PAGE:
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Section 2.2: Problem 24 Solution

Working problems is a crucial part of learning mathematics. No one can learn... merely by poring over the definitions, theorems, and examples that are worked out in the text. One must work part of it out for oneself. To provide that opportunity is the purpose of the exercises.
James R. Munkres
Let be an isomorphic embedding of into . Show that there is a structure isomorphic to such that is a substructure of . Suggestion: Let be a one-to-one function with domain such that for . Form such that is an isomorphism of onto .
Remark: The result stated in this exercise should not seem surprising. On the contrary, it is one of those statements that is obvious until you have to prove it. It says that if you can embed isomorphically into , then for all practical purposes you can pretend is a substructure of .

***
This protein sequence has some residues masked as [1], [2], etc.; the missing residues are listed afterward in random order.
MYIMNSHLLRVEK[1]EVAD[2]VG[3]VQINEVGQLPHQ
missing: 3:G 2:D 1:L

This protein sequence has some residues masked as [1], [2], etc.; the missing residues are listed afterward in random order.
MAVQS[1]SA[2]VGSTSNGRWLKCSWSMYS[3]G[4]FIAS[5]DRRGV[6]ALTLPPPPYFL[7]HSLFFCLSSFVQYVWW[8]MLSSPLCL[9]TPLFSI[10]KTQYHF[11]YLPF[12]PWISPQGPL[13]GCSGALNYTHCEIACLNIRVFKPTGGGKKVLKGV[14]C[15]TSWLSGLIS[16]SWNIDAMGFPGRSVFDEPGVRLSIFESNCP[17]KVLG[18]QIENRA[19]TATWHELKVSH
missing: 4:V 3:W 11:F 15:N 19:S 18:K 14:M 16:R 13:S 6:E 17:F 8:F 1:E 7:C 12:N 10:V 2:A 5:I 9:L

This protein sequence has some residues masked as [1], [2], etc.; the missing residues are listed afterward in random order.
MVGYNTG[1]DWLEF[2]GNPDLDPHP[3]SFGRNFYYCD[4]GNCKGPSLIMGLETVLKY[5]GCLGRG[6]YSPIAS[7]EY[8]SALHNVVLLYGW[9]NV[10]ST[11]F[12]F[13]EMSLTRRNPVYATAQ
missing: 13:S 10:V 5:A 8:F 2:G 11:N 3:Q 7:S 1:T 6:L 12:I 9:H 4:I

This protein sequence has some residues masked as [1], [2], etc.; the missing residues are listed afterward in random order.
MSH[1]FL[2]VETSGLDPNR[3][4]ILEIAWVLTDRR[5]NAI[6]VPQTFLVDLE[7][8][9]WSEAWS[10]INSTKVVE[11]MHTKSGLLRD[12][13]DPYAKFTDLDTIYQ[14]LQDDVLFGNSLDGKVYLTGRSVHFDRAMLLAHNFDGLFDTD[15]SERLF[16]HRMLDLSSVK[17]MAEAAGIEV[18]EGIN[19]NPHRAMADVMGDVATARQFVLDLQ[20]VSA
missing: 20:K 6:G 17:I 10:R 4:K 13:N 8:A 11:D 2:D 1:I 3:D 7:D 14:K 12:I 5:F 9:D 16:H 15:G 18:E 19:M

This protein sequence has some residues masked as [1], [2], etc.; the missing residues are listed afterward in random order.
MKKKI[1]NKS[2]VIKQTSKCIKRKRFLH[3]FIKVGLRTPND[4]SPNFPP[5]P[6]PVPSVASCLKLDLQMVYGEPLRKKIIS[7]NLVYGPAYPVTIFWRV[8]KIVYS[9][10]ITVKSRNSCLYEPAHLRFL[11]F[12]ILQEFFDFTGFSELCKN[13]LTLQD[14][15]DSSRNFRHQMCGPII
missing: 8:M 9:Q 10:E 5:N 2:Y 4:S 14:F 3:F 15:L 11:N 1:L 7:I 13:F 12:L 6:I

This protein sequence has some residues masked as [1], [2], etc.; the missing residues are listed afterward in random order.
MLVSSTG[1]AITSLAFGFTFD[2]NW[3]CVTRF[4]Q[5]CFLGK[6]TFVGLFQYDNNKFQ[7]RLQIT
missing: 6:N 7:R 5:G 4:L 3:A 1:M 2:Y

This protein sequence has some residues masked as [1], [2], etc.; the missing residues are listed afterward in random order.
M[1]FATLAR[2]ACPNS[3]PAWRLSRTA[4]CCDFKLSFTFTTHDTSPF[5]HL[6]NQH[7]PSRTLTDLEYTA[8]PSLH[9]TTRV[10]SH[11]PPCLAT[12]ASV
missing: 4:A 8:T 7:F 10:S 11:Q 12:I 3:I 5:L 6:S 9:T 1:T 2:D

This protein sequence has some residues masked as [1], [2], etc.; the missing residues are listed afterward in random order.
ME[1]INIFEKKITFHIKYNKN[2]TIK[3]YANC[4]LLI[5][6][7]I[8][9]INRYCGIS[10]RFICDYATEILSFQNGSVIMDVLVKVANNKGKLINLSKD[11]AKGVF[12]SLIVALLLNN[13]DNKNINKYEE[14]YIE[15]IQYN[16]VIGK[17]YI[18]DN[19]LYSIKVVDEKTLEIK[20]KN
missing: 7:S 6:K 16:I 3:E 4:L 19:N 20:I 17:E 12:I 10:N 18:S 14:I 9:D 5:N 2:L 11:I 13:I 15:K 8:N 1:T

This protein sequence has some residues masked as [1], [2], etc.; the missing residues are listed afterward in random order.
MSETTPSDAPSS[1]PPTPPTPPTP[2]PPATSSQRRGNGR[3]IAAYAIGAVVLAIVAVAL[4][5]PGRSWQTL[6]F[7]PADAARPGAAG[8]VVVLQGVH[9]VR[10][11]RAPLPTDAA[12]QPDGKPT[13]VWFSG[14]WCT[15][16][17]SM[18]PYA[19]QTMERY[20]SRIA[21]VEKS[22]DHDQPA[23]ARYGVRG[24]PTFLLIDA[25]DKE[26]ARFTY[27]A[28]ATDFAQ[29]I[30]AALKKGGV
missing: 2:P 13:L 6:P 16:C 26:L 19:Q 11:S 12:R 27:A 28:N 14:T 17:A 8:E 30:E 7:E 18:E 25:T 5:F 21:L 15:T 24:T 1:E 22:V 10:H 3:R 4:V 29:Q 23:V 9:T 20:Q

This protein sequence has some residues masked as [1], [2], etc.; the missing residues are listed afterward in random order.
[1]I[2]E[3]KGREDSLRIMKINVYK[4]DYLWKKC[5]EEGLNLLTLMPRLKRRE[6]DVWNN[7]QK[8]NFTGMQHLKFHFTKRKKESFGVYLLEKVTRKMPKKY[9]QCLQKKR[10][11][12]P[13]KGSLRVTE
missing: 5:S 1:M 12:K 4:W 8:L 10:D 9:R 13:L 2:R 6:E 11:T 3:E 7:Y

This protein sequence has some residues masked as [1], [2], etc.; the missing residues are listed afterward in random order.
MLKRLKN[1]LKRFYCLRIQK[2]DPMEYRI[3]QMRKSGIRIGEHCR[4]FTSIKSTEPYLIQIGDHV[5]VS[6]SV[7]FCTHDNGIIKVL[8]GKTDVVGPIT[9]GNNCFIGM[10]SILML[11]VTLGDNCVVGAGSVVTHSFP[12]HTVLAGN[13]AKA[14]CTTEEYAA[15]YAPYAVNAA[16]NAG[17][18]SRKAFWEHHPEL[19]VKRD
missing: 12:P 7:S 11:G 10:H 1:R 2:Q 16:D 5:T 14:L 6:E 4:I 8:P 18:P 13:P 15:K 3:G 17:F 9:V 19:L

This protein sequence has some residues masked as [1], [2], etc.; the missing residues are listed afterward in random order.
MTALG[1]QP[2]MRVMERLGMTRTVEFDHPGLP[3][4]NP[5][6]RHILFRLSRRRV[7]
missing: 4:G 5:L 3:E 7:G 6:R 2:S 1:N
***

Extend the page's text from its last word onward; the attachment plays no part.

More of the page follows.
First we construct a set by adding to one element for each point of not in . For example, consider such that Then . Note, that is bijective, and . Let . Note, that by definition, for , , hence, .
Now, we construct a structure with the universe such that is a substructure of , and is isomorphic to .
For any predicate symbol , we define iff . For a constant symbol , let . Finally, for a function symbol , we define . Then, for any predicate parameter, iff iff . For a constant parameter, . And for a function parameter, . Therefore, is an isomorphism of onto .
It remains to show that is a substructure of . In what we did so far, we did not use the fact that is an isomorphism of into , we only used the fact that it is bijective. To show that is a substructure of , according to (a) and (b) on page 95, we need to show the following.
(a) is the restriction of to . Indeed, iff iff iff .
(b) is the restriction of to (including constants). Indeed, and .